Gary Linehan, The Union Democrat

By Kathie Isaac-Luke

For The Union Democrat

Murphys Creek Theatre is closing its current season with humorist David Sedaris' irreverent comedy, "The Santaland Diaries."

Sedaris, whose humor is edgy and often outrageously funny, has written a piece that is not your traditional holiday fare.

The play is based on Sedaris' essay drawn from his own experience while working for a brief stint as an elf at Macy's in New York. When he first read his essay on NPR in 1992, Sedaris was vaulted into national prominence. In 1996, the material was adapted for the stage by Joe Mantello. The one-man show has since been widely performed, and has achieved an almost cult status.

The play preserves much of the witty dialogue of the original essay, which follows a jobless, 30-something-year-old man from his application for an elf position to his adventures during his seasonal employment.

"The Santaland Diaries" skewers consumerism, demanding parents, rude behavior and other less attractive aspects of the holiday season which can bring out the worst in people. In my college days, I spent several Christmas vacations working in a department store gift wrap department. I think anyone who has ever battled a crowded mall or worked in retail during the holidays will readily identify with the play's theme.

Playing Crumpet the Elf is Jason "Clocky" McDowell. Starring in a one-man production requires learning an abundance of lines and remaining in the spotlight during the entire performance. This has to be hard work, but McDowell is up to the task. He has honed his acting skills in several other MCT productions, including "Scapin," "Into the Woods" and "The Tempest."

McDowell captures his complex character's amiability, which allows the audience to empathize with him - as well as his extreme snarkiness, which provides many of the play's comic moments.

From the onset, our intrepid elf is very wary of this job prospect. He interviews hoping he will be rejected. When he does get the job, he finds the costume and duties ridiculous and humiliating. He resolves to remain above the fray by making wry observations on the absurdity of his situation. Thus, the audience is treated to some very funny monologues about his training and subsequent duties as entrance elf, bridge elf or magic window elf. While children will be children, it is the parents in this milieu who create most of the tension by demanding perfect photos or criticizing the authenticity of the various Santas.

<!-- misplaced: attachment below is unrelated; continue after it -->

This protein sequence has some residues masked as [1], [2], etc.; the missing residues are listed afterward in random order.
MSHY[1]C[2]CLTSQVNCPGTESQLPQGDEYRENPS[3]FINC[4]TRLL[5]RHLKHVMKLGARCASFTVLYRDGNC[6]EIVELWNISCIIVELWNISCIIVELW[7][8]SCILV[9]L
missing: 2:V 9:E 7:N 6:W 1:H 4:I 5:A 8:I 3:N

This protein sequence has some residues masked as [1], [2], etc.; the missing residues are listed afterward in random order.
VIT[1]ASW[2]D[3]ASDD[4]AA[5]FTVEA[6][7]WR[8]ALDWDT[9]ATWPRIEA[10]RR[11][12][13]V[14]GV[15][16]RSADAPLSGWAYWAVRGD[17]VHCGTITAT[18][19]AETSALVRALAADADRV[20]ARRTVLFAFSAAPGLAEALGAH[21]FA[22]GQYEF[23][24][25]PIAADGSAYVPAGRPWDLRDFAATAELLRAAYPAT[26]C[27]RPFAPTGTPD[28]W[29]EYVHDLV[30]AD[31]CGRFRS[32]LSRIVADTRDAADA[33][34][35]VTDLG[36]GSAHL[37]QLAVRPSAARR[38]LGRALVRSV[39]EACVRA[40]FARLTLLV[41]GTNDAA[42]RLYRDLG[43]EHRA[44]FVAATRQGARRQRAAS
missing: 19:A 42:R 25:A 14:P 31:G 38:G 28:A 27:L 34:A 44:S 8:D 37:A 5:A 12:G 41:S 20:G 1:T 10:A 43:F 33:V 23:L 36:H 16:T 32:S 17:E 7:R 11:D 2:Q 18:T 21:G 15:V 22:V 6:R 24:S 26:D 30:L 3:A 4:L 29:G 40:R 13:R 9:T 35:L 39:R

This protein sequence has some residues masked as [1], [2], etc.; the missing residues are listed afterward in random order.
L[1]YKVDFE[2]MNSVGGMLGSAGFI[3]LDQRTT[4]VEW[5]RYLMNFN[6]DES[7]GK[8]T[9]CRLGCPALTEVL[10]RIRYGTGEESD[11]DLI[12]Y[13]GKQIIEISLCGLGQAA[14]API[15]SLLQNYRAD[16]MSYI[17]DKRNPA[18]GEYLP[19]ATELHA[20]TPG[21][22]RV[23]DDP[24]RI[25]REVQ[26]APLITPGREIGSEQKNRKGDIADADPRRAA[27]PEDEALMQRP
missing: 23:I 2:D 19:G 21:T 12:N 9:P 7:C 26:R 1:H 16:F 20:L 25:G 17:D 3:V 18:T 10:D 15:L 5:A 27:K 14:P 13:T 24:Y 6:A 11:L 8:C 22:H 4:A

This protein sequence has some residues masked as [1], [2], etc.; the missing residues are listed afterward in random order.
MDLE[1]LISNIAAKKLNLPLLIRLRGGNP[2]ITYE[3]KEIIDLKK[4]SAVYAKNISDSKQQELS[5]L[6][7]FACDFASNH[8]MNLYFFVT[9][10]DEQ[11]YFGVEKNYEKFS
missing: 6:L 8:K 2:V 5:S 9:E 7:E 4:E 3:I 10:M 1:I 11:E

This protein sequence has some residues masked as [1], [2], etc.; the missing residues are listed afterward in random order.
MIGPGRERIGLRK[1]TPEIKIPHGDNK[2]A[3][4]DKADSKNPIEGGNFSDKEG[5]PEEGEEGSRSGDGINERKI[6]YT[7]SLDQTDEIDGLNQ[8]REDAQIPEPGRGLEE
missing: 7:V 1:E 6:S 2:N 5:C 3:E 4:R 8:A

With a fine sense of comic timing, McDowell warms up the audience by encouraging us to participate. He is hilarious as he regales the audience about his job orientation while perusing a large red binder entitled "The Elfin Guide." He is even funnier when he performs a mock strip tease while donning his elf costume.

Artistic Director Graham Scott Green's imaginative set makes creative use of space.

In the forefront of the stage are two stools representing, alternatively, Crumpet's apartment, a classroom, and the employee dressing room of Macy's.

Behind these is a curtain which opens to a dazzling array of brightly wrapped and mounted gifts. This display draws the audience into a holiday wonderland.

In the middle of all this is a spacious chair in which one can imagine a series of Santas presiding, some grumpier than others. This sparkling scene serves as an ironic counterpoint to the pettiness that Crumpet divulges is going on behind the scenes.

Tara Kayton returns to MCT to direct this fast-paced production, and her timing is right on target. In addition to many other credits, she was director of last year's production of "The Imaginary Invalid."

Ross Aldrich's red and green lighting casts just the right holiday mood, and the recorded Christmas music provides a pleasant touch.

As the days wind down to Christmas Eve, Crumpet becomes decidedly more upbeat. This coincides with the appearance of a compassionate Santa who actually has a caring attitude toward the children and their parents. We know that Crumpet will move on to bigger and better things, and the play ends with its own take on a note of affirmation.

Because of its language, adult situations and adult perspective, this play is not suitable for children. MCT has wisely recommended it for mature audiences ages 13 and up.

Performed in the newly remodeled Black Bart Playhouse, with its freshly painted walls and new, comfortable seating, "The Santaland Diaries" provides a merry and entertaining diversion from holiday chores.

With colorful and quirky humor, it ultimately reminds us to not take it all so seriously, to be kind to others and to remember the true spirit of the season.

"The Santaland Diaries" runs through Dec. 21 at 580 S. Algiers St. in Murphys. For reservations, call 728-8422 or visit